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August 02, 2008

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Hi John (Jack):

Enjoyed reading many posts on your blog. Checked out your bio and wholeheartedly agree with your statement "More recently I've come to realize that Michigan's key contributions to saving the Nation are not appropriately recognized or appreciated. This blog is part of an effort to rectify this error." I too personally am working on a project that will rectify this in southeast MI.

Publicly, I'm working to help promote the legacy of Civil War hero General George Armstrong Custer and his Monroe, Michigan connections. Check out our blog and please pump up the famed 7th Cavalry. The Monroe County Historical Museum has on loan for a limited time an interesting exhibit called Trevilian Station. The collection contains Custer’s personal effects that were captured on June 11, 1964 by Confederates at Trevilian Station, Virginia. These items were taken home by a Confederate soldier, stashed under the bed, and lost for 135 years. Many other great exhibits as well.

Please check out our blog and pump up Custer and Monroe Michigan's contributions to the Civil War. Let's work together to promote the great history of this state.

blogsmonroe.com/custer/

And join us for the Custer Celebration Event scheduled for Oct 3 - 11. Although this year's focus is his western years, Civil War buffs will find the event interesting as well.

Karin

Catton discovered that, while a civil war, of all wars, is the most probable to engender “irreconcilably wild feelings” and “incurable hatred,” that did not find in the United States.
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Nimmijones

http://www.treatmentcenters.org/michigan

Very intersting, thanks for the insight.

I read Catton in high school. And if you want to read about the battles, the flow of the war, read him today.

But if you want the big picture, he does not supply it. I feel now rather cheated, frankly.

Not by Catton, but by the poltically correct nonsense we have learned that nearly absolves the South of any possible guilt. As if nothing can be said that might dissatisfy any Southern apologist.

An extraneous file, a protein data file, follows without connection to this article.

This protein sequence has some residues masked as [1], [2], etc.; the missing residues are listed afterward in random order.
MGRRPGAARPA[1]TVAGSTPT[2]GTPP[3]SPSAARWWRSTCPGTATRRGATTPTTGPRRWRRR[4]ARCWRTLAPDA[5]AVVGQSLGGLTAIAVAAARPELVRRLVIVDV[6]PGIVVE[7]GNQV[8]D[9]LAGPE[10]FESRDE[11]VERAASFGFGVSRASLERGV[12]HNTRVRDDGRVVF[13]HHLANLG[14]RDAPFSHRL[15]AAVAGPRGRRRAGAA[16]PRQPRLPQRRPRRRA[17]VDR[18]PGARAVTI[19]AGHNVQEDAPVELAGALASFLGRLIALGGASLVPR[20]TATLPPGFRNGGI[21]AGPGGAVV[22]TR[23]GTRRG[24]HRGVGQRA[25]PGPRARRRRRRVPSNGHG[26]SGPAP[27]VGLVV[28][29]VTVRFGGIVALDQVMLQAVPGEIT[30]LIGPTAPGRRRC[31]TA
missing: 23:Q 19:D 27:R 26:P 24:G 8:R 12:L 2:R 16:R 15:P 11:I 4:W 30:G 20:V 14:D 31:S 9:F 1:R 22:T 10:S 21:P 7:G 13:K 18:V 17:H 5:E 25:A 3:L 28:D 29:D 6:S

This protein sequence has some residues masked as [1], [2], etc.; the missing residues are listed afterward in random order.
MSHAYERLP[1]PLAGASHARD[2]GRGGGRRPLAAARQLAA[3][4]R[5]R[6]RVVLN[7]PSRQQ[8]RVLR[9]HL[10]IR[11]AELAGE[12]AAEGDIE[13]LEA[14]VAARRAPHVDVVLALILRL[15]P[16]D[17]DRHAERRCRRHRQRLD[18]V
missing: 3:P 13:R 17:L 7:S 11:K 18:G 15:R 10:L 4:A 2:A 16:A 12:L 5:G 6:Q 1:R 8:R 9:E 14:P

I had to get away from the text books, away from the Catton and Freemans and Footes.

Thank God for Google books. They digitized 10 billion (or whatever) pages of books, newspapers, and pamphlets, no doubt saving many from impending dust.

I learned an entirely different view from the South's own works -- their own books from 1840-1860. Their own newspapers. Their own documents.

Things like the Five Ultimatums, issued by the South at literally the same moment the seceded. Does Catton mention these ultimatums? No, I don't remember them anyway.

These were central, these were the summation of Southern demands, FROM the Southern leaders AT exactly the start of the Civil War.

All of the ultimatums were about the spread of slavery. The South was threatening the North, that if the North did not allow the SPREAD of slavery --by violence --- then the South would attack.

How on earth do you miss that?

How do you not report what the Southern newspapers cheered, and what Southern leaders announced loudly and proudly?
'
The Southern newspapers called the Ultimatums "THE TRUE ISSUE".

SHow me where Freeman, or Foote, or Catton, or anyone, even mentioned those.

Show me a single text book EVER printed in the US, which listed the Five Ultimatums.

Were these unkown things? No, they were boasted about, reported North and South, and cheered in the South.

If Catton mentioned such things, he did not draw attention to it. These Ultimatums were so extreme, so outlandish, but so revealing, it should have been the TITLE for at least a dozen history books.

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